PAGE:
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Apple Repositions CarPlay for the Automotive Instrument Panel

Article-Apple Repositions CarPlay for the Automotive Instrument Panel

Image courtesy of Apple Apple-WWDC22-iOS16-CarPlay-220606.jpg
This rendering depicts the possible layout of Apple CarPlay-powered displays in future cars.
In addition to mirroring phone screens, Apple wants control of your car’s instrument panel too.

Apple’s CarPlay phone screen mirroring technology has been popular because it lets people use their phone’s interface through their cars’ infotainment touch screen display.

Indeed, the company says that 98 percent of new cars offer CarPlay and that 79 percent of new car buyers insist on it.

But the next generation of CarPlay, which should begin to appear on cars in late 2023, will take over functions currently managed by the carmakers’ own interfaces. The new CarPlay will be able to provide consistent content for multiple screens within the vehicle, while integration with the vehicle will allow users to do things like controlling the radio or change the climate directly through CarPlay.

It will also perform fundamental functions like displaying the speedometer and other instruments. Drivers will be able to personalize their driving experience by choosing different gauge cluster designs. Apple’s iPhone widgets, the tiny apps that provide a specific service, are employed to convey at-a-glance information such as Apple’s Weather and Music right on their car’s dashboard.

“Cars have changed a lot, with larger-size screens and more of them throughout the car,” observed Emily Schubert, senior manager, car experience engineering in her presentation of the new product. “This next generation of CarPlay provides content for all the driver’s screens, giving an experience that is unified and consistent. Deep integration with the car’s hardware lets you tune your car’s radio or change your temperature without ever leaving the CarPlay experience,” she stated.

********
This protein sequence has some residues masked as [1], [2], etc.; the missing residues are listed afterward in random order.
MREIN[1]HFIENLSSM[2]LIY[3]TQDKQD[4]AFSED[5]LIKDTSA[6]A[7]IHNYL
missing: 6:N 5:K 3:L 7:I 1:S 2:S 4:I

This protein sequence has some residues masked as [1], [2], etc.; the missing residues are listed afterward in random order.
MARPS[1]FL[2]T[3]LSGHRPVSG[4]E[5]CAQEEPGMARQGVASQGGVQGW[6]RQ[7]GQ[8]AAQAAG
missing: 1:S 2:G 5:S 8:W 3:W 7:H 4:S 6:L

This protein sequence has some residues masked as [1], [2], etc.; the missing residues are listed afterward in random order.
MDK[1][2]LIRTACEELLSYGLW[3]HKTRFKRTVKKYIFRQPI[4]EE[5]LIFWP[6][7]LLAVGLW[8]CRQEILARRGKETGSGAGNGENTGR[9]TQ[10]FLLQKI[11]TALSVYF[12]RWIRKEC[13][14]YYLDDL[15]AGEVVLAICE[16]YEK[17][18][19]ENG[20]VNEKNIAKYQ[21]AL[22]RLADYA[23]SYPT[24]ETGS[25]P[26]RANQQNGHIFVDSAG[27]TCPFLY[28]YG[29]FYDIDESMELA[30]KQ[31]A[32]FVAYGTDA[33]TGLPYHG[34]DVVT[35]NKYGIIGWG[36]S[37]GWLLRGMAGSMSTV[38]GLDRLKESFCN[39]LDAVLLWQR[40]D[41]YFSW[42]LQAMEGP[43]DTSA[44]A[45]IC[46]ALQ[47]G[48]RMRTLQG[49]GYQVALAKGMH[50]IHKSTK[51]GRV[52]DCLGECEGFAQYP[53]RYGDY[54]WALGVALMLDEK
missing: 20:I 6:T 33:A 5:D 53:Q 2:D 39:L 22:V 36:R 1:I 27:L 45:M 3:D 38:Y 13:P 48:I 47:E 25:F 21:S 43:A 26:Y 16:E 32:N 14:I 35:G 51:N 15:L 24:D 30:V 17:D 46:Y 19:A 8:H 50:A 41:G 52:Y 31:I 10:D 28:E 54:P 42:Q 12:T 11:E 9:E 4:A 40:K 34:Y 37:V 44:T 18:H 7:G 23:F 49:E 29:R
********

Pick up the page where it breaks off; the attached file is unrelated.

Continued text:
Image courtesy of AppleWWDC_2022_June_6_Apple.gif

“To do this, your iPhone communicates with your vehicle’s real-time systems in an on-device, privacy-friendly way, showing all of your driving information, like speed, RPM, fuel level, temperature, and more,” Schubert continued. Drivers will have the choice of picking their own preferred styles and designs for these virtual instruments. “You will have instrument cluster options ranging from the modern to the traditional, that use different colors, dial treatments, backgrounds, and layouts to provide various looks and feels,” she said.

Carmakers working with Apple on next-generation CarPlay include:

  • Acura
  • Audi
  • Ford
  • Honda
  • Infiniti
  • Jaguar
  • Land Rover
  • Lincoln
  • Mercedes-Benz
  • Nissan
  • Polestar
  • Porsche
  • Renault
  • Volvo

Will these company really turn over their driver interface to Apple? “Five years ago, I would have said that no carmakers would do it, now I think it’s a fait de accomplit for this to happen and for automakers to aggressively pursue it,” said Mike Ramsey vice president and analyst for Gartner, Inc.’s Automotive and Smart Mobility.

“Resistance is futile,” he declared. “Google already is winning deals to turn screens into Android tablets. An Apple-like screen with real integrations would be very popular and likely help a carmaker differentiate its offerings. There still will be some holdouts, but I expect several carmakers will jump at this.”

Not everyone is thrilled at this prospect, as these Apple-powered displays look mighty distracting for drivers. “Kind of hate everything about tech companies bringing their regular method of development into the safety-critical domain,” tweeted Mahmood Hikmet, autonomous vehicles expert at Ohmio Automation after the announcement. “Do whatever the hell you want with a phone or an OS - but changing stuff around in a vehicle could lead to disastrous consequences.”

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